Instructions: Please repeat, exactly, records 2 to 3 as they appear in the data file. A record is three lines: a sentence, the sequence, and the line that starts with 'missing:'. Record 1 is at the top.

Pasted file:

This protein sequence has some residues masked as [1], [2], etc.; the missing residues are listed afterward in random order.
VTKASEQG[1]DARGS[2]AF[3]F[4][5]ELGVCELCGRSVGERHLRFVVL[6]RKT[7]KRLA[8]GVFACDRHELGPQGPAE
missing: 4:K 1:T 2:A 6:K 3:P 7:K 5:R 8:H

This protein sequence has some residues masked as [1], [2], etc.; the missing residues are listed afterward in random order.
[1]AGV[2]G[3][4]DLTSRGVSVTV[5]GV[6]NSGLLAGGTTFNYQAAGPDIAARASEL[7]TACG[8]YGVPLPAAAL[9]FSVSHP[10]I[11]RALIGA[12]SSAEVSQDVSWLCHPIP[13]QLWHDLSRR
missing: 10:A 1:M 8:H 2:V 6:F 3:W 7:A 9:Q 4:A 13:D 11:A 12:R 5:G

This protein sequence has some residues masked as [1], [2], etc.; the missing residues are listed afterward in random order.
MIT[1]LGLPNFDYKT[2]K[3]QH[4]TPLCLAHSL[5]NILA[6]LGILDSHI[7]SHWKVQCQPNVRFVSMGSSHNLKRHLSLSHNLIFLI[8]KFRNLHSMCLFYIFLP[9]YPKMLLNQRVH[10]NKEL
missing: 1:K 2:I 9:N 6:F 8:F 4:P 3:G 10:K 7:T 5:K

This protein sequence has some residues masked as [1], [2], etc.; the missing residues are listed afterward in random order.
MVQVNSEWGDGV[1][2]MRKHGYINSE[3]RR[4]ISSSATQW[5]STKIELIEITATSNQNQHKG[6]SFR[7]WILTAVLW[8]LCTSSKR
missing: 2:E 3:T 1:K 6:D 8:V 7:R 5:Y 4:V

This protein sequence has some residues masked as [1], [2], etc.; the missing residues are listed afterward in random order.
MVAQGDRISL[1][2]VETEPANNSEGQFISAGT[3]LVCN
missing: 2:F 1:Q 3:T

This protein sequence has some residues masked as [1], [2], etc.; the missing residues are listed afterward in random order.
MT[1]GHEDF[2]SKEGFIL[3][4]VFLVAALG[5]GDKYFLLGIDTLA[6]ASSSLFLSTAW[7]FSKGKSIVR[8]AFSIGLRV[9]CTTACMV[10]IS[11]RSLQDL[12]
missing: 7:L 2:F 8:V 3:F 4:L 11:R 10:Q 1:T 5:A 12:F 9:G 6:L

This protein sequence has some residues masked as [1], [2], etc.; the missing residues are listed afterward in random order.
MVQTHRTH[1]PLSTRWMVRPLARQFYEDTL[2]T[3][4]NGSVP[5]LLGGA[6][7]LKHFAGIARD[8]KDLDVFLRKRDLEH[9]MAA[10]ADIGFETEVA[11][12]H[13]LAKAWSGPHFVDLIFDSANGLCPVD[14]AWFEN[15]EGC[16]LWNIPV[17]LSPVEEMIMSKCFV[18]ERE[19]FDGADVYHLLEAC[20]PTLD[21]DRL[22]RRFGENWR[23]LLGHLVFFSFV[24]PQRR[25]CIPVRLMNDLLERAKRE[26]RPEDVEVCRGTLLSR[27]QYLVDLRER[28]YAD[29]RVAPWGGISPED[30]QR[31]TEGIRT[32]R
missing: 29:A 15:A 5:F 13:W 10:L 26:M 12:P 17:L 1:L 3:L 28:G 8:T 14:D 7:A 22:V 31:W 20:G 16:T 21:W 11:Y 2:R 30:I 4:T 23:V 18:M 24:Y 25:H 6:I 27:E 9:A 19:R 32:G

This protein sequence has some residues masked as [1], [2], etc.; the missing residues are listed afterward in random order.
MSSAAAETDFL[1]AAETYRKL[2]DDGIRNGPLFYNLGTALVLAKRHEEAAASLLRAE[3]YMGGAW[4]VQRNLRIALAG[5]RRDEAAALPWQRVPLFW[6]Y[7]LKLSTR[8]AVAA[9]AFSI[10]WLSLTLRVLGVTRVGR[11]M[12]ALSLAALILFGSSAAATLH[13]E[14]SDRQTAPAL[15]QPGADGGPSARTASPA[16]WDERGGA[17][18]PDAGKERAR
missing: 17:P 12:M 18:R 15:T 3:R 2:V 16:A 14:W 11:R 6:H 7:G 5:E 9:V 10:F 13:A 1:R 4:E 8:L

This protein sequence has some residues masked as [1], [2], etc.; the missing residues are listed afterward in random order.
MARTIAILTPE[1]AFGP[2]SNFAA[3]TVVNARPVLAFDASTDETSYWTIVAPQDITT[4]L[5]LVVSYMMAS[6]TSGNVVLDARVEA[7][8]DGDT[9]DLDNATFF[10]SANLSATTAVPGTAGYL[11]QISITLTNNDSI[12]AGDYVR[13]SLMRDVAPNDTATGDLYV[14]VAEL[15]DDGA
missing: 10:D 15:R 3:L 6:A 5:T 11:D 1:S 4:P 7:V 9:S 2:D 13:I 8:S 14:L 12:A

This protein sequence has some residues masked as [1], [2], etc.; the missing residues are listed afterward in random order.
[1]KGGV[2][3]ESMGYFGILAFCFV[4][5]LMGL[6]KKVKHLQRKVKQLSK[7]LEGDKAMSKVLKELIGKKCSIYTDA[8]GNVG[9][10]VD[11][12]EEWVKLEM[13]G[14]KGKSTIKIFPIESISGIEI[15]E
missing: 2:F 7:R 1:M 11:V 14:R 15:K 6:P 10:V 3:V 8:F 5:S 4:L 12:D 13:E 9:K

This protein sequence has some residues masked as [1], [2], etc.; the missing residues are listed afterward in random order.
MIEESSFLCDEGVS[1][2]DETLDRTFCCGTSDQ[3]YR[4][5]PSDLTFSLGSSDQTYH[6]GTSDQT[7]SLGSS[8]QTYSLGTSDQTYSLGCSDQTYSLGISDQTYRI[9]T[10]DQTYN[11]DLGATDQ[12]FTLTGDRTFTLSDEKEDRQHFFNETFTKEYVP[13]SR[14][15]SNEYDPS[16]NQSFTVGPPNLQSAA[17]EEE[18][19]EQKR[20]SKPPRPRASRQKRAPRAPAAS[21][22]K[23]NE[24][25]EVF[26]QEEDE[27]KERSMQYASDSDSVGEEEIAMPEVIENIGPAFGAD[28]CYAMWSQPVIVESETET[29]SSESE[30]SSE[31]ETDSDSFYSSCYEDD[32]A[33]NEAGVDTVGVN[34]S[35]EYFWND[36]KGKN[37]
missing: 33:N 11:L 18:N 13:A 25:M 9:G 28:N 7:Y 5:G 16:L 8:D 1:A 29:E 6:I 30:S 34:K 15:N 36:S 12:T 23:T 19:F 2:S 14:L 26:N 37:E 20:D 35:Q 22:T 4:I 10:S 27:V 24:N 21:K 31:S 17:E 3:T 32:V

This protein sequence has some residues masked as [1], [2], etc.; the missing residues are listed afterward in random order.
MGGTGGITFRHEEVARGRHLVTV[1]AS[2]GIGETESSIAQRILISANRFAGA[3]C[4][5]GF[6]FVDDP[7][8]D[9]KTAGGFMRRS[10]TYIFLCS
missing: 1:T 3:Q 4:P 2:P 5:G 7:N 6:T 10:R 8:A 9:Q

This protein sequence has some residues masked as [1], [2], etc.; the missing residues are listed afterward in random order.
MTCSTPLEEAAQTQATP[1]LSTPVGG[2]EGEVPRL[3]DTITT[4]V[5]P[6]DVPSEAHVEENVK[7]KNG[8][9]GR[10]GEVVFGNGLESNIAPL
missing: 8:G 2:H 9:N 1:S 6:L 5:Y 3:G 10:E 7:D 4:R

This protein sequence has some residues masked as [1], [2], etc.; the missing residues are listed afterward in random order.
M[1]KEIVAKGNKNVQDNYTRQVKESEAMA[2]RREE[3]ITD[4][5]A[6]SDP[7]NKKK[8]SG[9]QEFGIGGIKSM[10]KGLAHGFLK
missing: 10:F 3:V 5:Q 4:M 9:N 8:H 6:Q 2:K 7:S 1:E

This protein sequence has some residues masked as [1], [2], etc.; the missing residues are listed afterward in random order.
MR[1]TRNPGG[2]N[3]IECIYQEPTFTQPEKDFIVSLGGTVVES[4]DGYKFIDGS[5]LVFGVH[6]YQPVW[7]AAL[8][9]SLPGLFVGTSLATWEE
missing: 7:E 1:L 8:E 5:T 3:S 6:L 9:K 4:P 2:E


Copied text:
This protein sequence has some residues masked as [1], [2], etc.; the missing residues are listed afterward in random order.
[1]AGV[2]G[3][4]DLTSRGVSVTV[5]GV[6]NSGLLAGGTTFNYQAAGPDIAARASEL[7]TACG[8]YGVPLPAAAL[9]FSVSHP[10]I[11]RALIGA[12]SSAEVSQDVSWLCHPIP[13]QLWHDLSRR
missing: 10:A 1:M 8:H 2:V 6:F 3:W 7:A 9:Q 4:A 13:D 11:A 12:R 5:G

This protein sequence has some residues masked as [1], [2], etc.; the missing residues are listed afterward in random order.
MIT[1]LGLPNFDYKT[2]K[3]QH[4]TPLCLAHSL[5]NILA[6]LGILDSHI[7]SHWKVQCQPNVRFVSMGSSHNLKRHLSLSHNLIFLI[8]KFRNLHSMCLFYIFLP[9]YPKMLLNQRVH[10]NKEL
missing: 1:K 2:I 9:N 6:F 8:F 4:P 3:G 10:K 7:T 5:K